Something For Kate : Leave Your Soul To Science
Something For Kate always seemed to exist in their own little bubble. They were never quite a part of the alternative crowd, they were certainly not part of the pub rock scene, and they had enough crossover potential to comfortably support the likes of David Bowie in front of audiences way outside their expected demographic. But they've been away for a while – it's been six years since Desert Lights – and Leave Your Soul To Science could have gone one of two ways: a comfortable walk through previously established moods, or an exploratory journey through new musical terrain. Happily it's the latter.
There's a kind of energy apparent throughout much of Leave Your Soul To Science which is surprisingly youthful and uptempo, given that this is the same band who pretty much own the copyright on low-key Australian introspection. That energy is filtered through a more rhythmically focused drive which is almost the inverse of the textural feel of previous albums like the brilliant The Official Fiction. And Paul Dempsey's guitar work is more direct and focused, rather than atmospheric and jangly like it has been in the past.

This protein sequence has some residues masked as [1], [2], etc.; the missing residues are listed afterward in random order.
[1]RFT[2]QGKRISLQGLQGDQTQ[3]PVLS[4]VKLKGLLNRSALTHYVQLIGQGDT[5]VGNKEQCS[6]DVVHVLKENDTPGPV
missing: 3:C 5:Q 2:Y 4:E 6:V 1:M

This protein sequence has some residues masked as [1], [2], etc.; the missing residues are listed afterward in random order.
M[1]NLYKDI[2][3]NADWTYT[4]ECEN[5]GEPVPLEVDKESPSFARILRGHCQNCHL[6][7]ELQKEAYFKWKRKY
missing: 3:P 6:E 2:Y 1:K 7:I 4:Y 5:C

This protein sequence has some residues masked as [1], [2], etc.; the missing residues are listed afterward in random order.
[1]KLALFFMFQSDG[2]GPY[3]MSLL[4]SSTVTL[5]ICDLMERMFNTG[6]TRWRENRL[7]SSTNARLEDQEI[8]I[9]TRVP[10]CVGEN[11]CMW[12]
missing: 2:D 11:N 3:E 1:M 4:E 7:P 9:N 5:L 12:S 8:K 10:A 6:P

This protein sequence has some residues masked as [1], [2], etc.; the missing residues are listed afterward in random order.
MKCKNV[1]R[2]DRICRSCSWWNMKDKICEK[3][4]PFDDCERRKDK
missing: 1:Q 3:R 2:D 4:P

There are more definite links to the band's established sound too: there's a certain 'in focus but distant' quality whenever Dempsey double-tracks his vocal parts, and it keeps the album sounding like Something For Kate no matter how sonically dry (Survival Expert) or electronically experimental (The Fireball At The End Of Everything). The overall impression is of an album that takes Something For Kate further forward and further into upbeat musical expression rather than spending too much time looking back and down.
BY PETER HODGSON
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